Pitch Perfect 2 Directed by: Elizabeth Banks
Written by: Kay Cannon
Starring: Anna Kendrick, Brittany Snow, Rebel Wilson, Hailee Steinfeld, Katey Sagal, Birgitte Hjort SÃ¸rensen, Flula Borg, Hana Mae Lee, Skylar Astin, Adam Devine, Chrissie Fit, Alexis Knapp, Ester Dean, John Michael Higgins Universal Pictures
Rated PG-13 | 115 Minutes
Release date: May 15, 2015
Pitch Perfect was the unexpected hit of 2012. The film took the world by storm with its hilarious collegiate a cappella groups covering of foot-tapping chart topping top 40s songs, witty humor, and its simple yet sweet underdog story. It was rather easy at the time to write the film off based on those things alone, but because it was just so much fun to watch, the Pitch Perfect became one of the top box office grossing films. Three years later, we are now getting a sequel that was expected to be an exciting follow-up to the original. Unfortunately, it falls short of that. Still, Pitch Perfect 2 is every bit as cheery as its predecessor, it just doesn’t know how to express itself like the original film.
Here Elizabeth Banks makes her directorial debut after having produced the first one. Using a script from Kay Cannon (who also returns), the sequel makes a few changes, with some of the original characters looking towards a future beyond collegiate a cappella singing, while others are just stepping foot into it.
With Barden Bellas now barred from performing at a cappella competitions at the national level after an embarrassing performance in front of President Barack Obama, the ensemble must win the world championships – a feat that no U.S. team has ever accomplished – in order to restore their reputation and compete back at nationals. Yeah, it’s a bit confusing, but it’s a minor thing really.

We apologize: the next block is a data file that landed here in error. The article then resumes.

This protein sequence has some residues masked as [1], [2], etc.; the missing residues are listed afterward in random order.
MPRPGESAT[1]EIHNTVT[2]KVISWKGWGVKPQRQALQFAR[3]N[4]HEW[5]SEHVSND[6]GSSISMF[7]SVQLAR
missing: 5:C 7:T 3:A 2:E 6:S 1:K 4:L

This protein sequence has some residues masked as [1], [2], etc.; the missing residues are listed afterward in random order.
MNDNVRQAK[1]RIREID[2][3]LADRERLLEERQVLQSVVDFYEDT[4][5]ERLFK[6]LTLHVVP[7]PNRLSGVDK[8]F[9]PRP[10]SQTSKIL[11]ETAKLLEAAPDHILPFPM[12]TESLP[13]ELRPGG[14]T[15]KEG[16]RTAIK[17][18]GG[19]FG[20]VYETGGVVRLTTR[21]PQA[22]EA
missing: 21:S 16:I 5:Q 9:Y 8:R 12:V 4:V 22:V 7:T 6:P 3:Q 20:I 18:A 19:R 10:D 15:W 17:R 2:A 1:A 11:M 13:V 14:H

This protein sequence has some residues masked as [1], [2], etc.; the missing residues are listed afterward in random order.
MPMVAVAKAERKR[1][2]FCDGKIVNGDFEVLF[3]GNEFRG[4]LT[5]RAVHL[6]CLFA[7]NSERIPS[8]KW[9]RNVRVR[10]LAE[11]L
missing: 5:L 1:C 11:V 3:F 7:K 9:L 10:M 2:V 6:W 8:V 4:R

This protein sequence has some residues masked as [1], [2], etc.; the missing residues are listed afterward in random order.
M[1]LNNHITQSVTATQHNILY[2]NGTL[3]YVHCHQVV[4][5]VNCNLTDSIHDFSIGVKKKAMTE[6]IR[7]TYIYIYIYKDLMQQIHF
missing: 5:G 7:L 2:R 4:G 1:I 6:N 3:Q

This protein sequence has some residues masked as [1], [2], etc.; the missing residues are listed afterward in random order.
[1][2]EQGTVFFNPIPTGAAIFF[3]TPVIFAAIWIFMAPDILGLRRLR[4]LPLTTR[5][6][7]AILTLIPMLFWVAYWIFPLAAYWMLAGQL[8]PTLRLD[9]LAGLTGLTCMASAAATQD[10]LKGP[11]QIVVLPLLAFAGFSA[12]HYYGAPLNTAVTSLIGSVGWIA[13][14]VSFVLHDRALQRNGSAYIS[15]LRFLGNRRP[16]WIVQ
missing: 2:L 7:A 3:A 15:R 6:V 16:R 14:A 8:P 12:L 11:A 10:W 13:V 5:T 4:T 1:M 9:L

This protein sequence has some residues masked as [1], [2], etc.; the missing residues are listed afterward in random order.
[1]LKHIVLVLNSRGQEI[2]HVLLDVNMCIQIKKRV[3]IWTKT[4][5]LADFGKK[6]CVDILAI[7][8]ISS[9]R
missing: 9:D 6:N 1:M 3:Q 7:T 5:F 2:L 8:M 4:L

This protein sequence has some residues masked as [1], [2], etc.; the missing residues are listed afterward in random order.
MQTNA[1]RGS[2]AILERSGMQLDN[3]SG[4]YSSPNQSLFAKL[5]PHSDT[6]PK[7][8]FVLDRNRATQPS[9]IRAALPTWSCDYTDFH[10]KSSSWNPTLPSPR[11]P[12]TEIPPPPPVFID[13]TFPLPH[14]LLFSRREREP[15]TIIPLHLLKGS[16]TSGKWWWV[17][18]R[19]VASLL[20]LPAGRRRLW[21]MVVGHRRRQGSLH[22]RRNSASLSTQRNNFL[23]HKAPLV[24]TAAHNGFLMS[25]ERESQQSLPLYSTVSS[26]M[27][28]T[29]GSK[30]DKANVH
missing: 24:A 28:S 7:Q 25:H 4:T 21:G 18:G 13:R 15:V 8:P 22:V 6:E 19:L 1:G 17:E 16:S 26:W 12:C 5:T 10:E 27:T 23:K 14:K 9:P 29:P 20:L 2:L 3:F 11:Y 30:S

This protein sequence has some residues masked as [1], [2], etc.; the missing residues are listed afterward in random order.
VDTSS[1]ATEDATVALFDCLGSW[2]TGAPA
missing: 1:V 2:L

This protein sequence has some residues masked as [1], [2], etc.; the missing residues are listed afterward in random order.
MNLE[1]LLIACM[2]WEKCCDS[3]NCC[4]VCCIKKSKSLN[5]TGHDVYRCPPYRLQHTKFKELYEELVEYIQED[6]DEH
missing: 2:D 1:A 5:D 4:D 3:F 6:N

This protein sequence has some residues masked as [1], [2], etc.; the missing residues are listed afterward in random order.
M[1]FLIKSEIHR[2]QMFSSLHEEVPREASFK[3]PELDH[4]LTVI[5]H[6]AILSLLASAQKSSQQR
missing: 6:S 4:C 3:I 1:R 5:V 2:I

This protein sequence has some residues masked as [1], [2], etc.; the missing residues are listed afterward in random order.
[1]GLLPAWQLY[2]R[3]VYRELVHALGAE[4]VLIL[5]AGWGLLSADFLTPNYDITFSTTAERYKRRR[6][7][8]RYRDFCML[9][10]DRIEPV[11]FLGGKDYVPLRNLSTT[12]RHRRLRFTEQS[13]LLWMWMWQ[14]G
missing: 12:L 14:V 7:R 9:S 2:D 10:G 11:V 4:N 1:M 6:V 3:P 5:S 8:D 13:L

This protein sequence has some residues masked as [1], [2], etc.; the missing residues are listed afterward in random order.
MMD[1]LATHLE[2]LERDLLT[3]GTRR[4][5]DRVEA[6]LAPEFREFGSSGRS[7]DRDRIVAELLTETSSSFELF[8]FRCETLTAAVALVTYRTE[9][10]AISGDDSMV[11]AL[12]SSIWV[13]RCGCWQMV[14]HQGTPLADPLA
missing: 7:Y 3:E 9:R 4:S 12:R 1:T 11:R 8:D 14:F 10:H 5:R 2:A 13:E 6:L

The problem is the film’s pacing. There isn’t a sense of a linear storytelling. Subplots seem to be randomly thrown in for the sake of filling up a runtime. There’s Beca (Anna Kendrick), who wants to be a music producer; Chloe (Brittany Snow), who purposefully kept herself in school because she doesn’t know anything else but collegiate a cappella; Emily (Hailee Steinfeld), the shy Freshman with dreams of singing with the Barden Bellas; and Fat Amy (Rebel Wilson), who can’t express how she truly feels for Bumper (Adam Devine). The film seems to be confused on which one of the plots or subplots it should be focusing on, almost glossing over them entirely just so that they can get another chance to do a sing-a-song. It almost feels unfocused.
That being said, the cannon’s humor is still very much there. The jokes hit their mark. Newcomers Steinfeld, Flula Borg, and Birgitte Hjort SÃ¸rensen feel like they fit in, each of them bringing something refreshing to a comedy sequel that could have gone stale very quickly. Steinfeld is the eager young freshman who wants to follow in her mother’s (Katey Sagal) footsteps, while Borg and SÃ¸rensen make the Barden Bellas play the Bella’s global rivals, Das Sound Machine or DAS. Together, the two make the Bellas feel inferior with their superior and uniformed songs and making their competition feel sexually confused. Even their sweat smells like cinnamon.
However, Beca has a hugely reduced role. In the previous film, she was clearly the lead, and because there are so many subplots in the sequel, there is no real lead; everyone is just part of a group, and it starts to look like each of the characters is desperate for screen time.
Banks makes a worthy directorial debut. She clearly was determined to make the theme of “legacy” stick with Steinfeld as the one who will possibly carry on more sequels, while the already established characters are moving on with their lives. That theme also hits home during the finale. Banks does go bigger in terms of locations and cameos. From the simplest pool parties to massive outdoor stages, the director doesn’t short-change any of the musical numbers. But it all starts to come together when the Bellas need to find their “voice” by heading out to a bootcamp led by none other than the no-nonsense Aubrey (Anna Camp).
Pitch Perfect 2 doesn’t quite hit the emotional high notes as its predecessor. Perhaps that’s because the film pulls its punches and doesn’t want to take as many risks as the first one did. Maybe its just because it was even more predictable then the original. The film also proves that comedy sequels are one of the hardest things to do. While it doesn’t quite fail, it doesn’t quite succeed either. Pitch Perfect 2 just keeps on singing its heart out even if it does hit a few bad notes.